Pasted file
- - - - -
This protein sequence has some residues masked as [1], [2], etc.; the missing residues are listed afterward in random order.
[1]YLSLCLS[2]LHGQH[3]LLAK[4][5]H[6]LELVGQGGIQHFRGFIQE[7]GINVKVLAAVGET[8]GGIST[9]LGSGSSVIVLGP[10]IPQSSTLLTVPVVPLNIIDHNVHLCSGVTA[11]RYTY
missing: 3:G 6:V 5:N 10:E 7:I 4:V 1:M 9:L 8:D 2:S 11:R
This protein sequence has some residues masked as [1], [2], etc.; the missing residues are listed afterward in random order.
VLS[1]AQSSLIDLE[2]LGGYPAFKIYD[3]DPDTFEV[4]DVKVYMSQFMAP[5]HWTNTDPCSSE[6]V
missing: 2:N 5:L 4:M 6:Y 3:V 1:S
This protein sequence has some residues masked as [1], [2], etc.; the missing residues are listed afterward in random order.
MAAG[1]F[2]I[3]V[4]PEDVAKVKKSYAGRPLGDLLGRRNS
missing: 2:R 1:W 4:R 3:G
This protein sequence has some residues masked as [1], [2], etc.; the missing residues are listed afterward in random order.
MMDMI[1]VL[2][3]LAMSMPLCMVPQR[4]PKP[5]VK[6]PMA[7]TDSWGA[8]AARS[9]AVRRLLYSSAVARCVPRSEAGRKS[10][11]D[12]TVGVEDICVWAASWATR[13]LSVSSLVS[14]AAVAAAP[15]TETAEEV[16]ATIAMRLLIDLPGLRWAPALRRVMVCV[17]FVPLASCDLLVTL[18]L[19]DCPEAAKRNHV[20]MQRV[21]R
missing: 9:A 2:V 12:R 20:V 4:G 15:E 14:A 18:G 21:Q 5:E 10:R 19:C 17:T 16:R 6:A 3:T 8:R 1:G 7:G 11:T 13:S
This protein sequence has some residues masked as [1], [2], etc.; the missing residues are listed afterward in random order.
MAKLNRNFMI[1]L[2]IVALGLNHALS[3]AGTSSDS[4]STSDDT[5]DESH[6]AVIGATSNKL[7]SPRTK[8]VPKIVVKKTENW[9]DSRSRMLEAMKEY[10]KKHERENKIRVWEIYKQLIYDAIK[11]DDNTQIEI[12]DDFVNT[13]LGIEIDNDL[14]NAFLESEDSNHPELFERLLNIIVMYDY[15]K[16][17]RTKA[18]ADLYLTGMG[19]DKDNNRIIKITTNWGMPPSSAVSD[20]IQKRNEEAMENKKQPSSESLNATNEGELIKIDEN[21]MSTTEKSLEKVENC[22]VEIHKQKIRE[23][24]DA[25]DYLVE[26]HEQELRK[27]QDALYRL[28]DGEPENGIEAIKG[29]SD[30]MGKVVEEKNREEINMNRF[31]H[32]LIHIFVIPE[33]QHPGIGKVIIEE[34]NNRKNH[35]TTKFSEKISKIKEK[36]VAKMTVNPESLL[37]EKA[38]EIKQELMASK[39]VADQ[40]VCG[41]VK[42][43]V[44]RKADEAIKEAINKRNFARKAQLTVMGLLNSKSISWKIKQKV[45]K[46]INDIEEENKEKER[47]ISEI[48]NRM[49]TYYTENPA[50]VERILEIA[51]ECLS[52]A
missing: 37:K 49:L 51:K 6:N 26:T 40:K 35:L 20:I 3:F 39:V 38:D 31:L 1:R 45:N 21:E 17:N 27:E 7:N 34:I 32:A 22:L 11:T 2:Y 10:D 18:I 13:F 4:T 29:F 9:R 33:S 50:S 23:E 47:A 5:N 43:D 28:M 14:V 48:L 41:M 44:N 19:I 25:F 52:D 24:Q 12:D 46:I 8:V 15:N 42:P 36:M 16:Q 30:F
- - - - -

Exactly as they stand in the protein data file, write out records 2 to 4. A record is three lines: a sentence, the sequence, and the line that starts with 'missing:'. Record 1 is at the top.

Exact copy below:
This protein sequence has some residues masked as [1], [2], etc.; the missing residues are listed afterward in random order.
VLS[1]AQSSLIDLE[2]LGGYPAFKIYD[3]DPDTFEV[4]DVKVYMSQFMAP[5]HWTNTDPCSSE[6]V
missing: 2:N 5:L 4:M 6:Y 3:V 1:S
This protein sequence has some residues masked as [1], [2], etc.; the missing residues are listed afterward in random order.
MAAG[1]F[2]I[3]V[4]PEDVAKVKKSYAGRPLGDLLGRRNS
missing: 2:R 1:W 4:R 3:G
This protein sequence has some residues masked as [1], [2], etc.; the missing residues are listed afterward in random order.
MMDMI[1]VL[2][3]LAMSMPLCMVPQR[4]PKP[5]VK[6]PMA[7]TDSWGA[8]AARS[9]AVRRLLYSSAVARCVPRSEAGRKS[10][11]D[12]TVGVEDICVWAASWATR[13]LSVSSLVS[14]AAVAAAP[15]TETAEEV[16]ATIAMRLLIDLPGLRWAPALRRVMVCV[17]FVPLASCDLLVTL[18]L[19]DCPEAAKRNHV[20]MQRV[21]R
missing: 9:A 2:V 12:R 20:V 4:G 15:E 14:A 18:G 21:Q 5:E 10:R 19:C 17:T 16:R 6:A 3:T 8:R 1:G 7:G 11:T 13:S